According to the official, who spoke on condition of anonymity due to restrictions on talking to the media, two of the soldiers have declined to cooperate with Greek authorities. Evidence against one of the soldier’s involvement in coup attempt is strong, the official said.
A decision on the fate of five other soldiers was expected soon. All eight soldiers have the right to appeal their decisions in secondary committees and European courts, the Greek official added.
The asylum seekers’ case was extended on July 27 for almost a month to allow the defense more time to work on their cases. On Aug. 19, the case was reopened with depositions from the soldiers.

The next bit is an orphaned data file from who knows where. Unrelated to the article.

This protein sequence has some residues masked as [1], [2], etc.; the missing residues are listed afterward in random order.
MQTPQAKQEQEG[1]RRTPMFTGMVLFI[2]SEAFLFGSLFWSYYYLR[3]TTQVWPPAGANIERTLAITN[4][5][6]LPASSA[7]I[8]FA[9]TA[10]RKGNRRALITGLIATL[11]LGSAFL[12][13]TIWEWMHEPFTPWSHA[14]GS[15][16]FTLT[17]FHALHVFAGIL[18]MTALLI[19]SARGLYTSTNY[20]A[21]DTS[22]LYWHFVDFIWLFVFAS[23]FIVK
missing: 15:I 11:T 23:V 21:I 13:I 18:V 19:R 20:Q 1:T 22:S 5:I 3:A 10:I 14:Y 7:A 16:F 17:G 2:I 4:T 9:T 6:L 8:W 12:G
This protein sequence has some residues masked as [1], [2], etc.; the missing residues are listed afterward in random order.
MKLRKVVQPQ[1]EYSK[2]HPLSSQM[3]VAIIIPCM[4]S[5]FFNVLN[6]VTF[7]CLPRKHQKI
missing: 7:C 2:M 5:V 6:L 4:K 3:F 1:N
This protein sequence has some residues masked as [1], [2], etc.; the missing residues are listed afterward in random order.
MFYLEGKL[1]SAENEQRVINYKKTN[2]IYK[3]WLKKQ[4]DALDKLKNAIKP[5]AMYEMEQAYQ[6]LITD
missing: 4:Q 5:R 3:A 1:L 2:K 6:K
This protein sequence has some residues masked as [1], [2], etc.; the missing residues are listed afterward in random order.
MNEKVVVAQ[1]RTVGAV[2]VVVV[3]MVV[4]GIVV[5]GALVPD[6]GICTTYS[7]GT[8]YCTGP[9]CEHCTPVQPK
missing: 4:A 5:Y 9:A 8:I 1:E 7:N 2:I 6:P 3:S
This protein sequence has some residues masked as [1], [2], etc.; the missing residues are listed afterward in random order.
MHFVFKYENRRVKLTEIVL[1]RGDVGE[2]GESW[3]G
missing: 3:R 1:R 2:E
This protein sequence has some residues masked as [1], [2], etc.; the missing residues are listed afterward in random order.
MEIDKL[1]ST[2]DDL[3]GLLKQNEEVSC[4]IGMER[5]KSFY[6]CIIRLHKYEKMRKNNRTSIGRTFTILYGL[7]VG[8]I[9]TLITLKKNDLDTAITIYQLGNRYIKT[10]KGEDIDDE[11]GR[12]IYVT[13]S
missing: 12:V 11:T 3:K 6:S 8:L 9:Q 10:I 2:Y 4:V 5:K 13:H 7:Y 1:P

The Turkish soldiers had fled to Greece a few hours after the failed coup attempt in Turkey that martyred 242 people and left more than 2,000 injured. They had arrived in Alexandroupolis, northern Greece, aboard a hijacked Black Hawk helicopter and immediately requested for asylum, claiming that their lives would be endanger in their home country.
The Turkish government has officially requested the extradition of the eight soldiers, giving assurances that the suspects would be provided with a fair trial.
The soldiers’ defense lawyer, Stavroula Tomara, has repeatedly told Greek media the alleged coup plotters fear they will be tortured and their families will be profiled and punished if they return to Turkey.